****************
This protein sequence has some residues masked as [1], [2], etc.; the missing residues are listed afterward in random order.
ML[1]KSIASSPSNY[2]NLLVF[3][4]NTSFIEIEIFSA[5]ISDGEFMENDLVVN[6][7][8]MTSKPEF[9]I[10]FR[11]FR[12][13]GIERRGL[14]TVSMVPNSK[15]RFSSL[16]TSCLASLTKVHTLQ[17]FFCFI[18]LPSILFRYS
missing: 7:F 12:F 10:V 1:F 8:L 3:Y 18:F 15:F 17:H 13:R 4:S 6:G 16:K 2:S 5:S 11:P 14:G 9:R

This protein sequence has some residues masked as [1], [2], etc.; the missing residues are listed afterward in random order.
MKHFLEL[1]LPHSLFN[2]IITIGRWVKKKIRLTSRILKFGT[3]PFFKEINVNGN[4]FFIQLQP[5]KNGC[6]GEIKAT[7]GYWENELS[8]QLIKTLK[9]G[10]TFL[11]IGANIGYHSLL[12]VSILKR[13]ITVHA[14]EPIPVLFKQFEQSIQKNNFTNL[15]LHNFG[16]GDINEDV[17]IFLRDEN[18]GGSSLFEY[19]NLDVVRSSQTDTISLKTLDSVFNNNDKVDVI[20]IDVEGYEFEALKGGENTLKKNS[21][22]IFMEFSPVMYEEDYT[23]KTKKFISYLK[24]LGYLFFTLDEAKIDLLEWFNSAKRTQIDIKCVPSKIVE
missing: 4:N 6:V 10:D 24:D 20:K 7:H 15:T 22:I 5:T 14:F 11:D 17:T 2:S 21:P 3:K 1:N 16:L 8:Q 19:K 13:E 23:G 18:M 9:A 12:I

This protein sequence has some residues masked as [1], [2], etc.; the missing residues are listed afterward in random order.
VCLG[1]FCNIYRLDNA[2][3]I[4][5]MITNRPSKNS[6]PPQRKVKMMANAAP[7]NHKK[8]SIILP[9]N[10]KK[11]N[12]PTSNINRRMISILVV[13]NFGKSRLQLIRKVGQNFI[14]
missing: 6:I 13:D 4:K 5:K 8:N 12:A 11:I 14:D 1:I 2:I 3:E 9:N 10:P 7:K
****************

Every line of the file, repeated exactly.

This protein sequence has some residues masked as [1], [2], etc.; the missing residues are listed afterward in random order.
ML[1]KSIASSPSNY[2]NLLVF[3][4]NTSFIEIEIFSA[5]ISDGEFMENDLVVN[6][7][8]MTSKPEF[9]I[10]FR[11]FR[12][13]GIERRGL[14]TVSMVPNSK[15]RFSSL[16]TSCLASLTKVHTLQ[17]FFCFI[18]LPSILFRYS
missing: 7:F 12:F 10:V 1:F 8:L 3:Y 18:F 15:F 17:H 13:R 4:S 6:G 16:K 2:S 5:S 11:P 14:G 9:R

This protein sequence has some residues masked as [1], [2], etc.; the missing residues are listed afterward in random order.
MKHFLEL[1]LPHSLFN[2]IITIGRWVKKKIRLTSRILKFGT[3]PFFKEINVNGN[4]FFIQLQP[5]KNGC[6]GEIKAT[7]GYWENELS[8]QLIKTLK[9]G[10]TFL[11]IGANIGYHSLL[12]VSILKR[13]ITVHA[14]EPIPVLFKQFEQSIQKNNFTNL[15]LHNFG[16]GDINEDV[17]IFLRDEN[18]GGSSLFEY[19]NLDVVRSSQTDTISLKTLDSVFNNNDKVDVI[20]IDVEGYEFEALKGGENTLKKNS[21][22]IFMEFSPVMYEEDYT[23]KTKKFISYLK[24]LGYLFFTLDEAKIDLLEWFNSAKRTQIDIKCVPSKIVE
missing: 4:N 6:V 10:D 24:D 20:K 7:H 15:T 22:I 5:T 14:F 11:D 17:T 2:S 21:P 3:K 1:N 16:L 8:Q 19:K 13:E 23:G 18:M 9:A 12:I

This protein sequence has some residues masked as [1], [2], etc.; the missing residues are listed afterward in random order.
VCLG[1]FCNIYRLDNA[2][3]I[4][5]MITNRPSKNS[6]PPQRKVKMMANAAP[7]NHKK[8]SIILP[9]N[10]KK[11]N[12]PTSNINRRMISILVV[13]NFGKSRLQLIRKVGQNFI[14]
missing: 6:I 13:D 4:K 5:K 8:N 12:A 11:I 14:D 1:I 2:I 3:E 9:N 10:P 7:K